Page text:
Hungry in the Windy City

2 Feb
Beautiful and cold...

Beautiful and cold…

Chicago has to be one of the most vibrant and impressive cities in America. Lots of amazing buildings and culture and great restaurants…

Oh yeah, great restaurants, that won’t be of much relevance to a food stamp tourist like myself. I was in the city for three days for meetings of the National Advisory Council of Feeding America (the nationwide network of 202 food banks) which meets five times a year to help make a success of our food security efforts both on a local level (of getting as much food and support as possible in our direction) and on a national level (sourcing food, training and advocating to protect food stamps, federal commodities and the like). Also I wanted to check out the food stamp situation in a big city.

Leaders in the field of nutrition - and what have they got? A plate full of candy.

Leaders in the field of nutrition – and what have they got? A plate full of candy.

We had great discussions, working on issues like the contract that binds food banks together, issues of diversity, food sourcing and all manner of complex issues. Still, everyone had a delicious mexican lunch to keep their brain working…

A Fiesta like this calls for a panoramic shot.

A Fiesta like this calls for a panoramic shot.

That’s right, everyone except me. Despite the suggestions of some readers of this blog, I didn’t take advantage of all the free food that was offered to me, so as to make the Food Security Challenge more realistic. I had one free cooked dinner on Monday, because I had been flying and traveling all day and had virtually nothing to eat and was about to collapse. I got to Chicago late and couldn’t buy any food. I also took one free sandwich on one of the other days. Otherwise I existed on soup and sandwiches, like below:

Note the 'we accept EBT' sticker at 7-11

Note the ‘we accept EBT’ sticker at 7-11

Still, even the cheapest sandwich I could find, for $3.69 still blew my budget of figuring $2 per meal per day. I made it because I skipped breakfast. But being without the food I had amassed at home was a huge problem. I couldn’t buy a bunch of stuff that I wouldn’t be able to bring back on the plane, and so waste. So I had to sandwich it.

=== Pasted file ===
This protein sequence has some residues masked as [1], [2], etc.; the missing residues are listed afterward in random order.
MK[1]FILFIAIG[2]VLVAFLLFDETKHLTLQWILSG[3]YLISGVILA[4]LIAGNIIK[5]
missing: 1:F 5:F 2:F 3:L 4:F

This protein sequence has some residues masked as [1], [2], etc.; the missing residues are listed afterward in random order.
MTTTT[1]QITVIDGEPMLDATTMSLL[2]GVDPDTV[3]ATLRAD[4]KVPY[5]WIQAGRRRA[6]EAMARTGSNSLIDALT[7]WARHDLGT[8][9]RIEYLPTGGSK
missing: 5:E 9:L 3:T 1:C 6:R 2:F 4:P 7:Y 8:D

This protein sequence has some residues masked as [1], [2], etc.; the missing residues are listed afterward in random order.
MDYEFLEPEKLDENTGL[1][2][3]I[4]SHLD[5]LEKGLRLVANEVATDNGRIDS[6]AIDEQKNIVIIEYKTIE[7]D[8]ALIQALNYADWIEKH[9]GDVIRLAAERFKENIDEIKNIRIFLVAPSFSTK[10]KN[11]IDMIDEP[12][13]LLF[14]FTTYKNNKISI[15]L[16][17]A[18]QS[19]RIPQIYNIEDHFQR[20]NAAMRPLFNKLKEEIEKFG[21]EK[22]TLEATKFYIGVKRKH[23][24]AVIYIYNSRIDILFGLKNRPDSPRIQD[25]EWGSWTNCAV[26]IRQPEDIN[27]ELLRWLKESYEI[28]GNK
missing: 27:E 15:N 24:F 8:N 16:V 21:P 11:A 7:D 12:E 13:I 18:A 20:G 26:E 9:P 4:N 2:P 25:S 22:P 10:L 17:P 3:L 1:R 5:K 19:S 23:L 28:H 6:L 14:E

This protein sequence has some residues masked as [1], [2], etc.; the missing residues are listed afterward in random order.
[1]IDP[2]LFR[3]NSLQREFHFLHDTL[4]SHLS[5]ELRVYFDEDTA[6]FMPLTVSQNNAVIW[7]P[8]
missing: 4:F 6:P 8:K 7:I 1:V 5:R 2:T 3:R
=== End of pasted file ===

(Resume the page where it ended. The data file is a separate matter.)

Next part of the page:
That is until my last day, when I visited the Marillac Center Food Pantry on Chicago’s West Side. I was interested in seeing how the level of services would compare from SB to Chicago.

Marillac Center on W Jackson

Marillac Center on W Jackson

The Marillac Center has been around for a hundred years providing services and a place to meet for the local community. The Food Pantry serves about 1200 families per month representing over 4100 individuals. It’s open 3 days per week for a couple of hours. Clients can only come once a month.

Whitney, the Program Director.

Whitney, the Program Director.

The good thing is that it has a waiting area where people can congregate until it is their turn to visit the pantry. In this area they will have blood pressure screenings and cooking demonstrations (though nothing was happening when I visited).The waiting area is great, because in Chicago in January, it SNOWS and everyone would freeze to death while they were waiting. Or maybe just wimpy west coasters like me would freeze. Anyway I was glad not to find out.


Take a number from Robert, a long-term volunteer

They let about 6 shoppers into the pantry area at one time.

The pantry didn't look this dingy, just bad photography from your humble reporter

The pantry didn’t look this dingy, just bad photography from your humble reporter

And there are volunteers to help with your shopping which is what is called client choice, which means that you can choose what you want from a selection of items.

Lauren - volunteer. Likes it because of the 'characters' she meets in her work.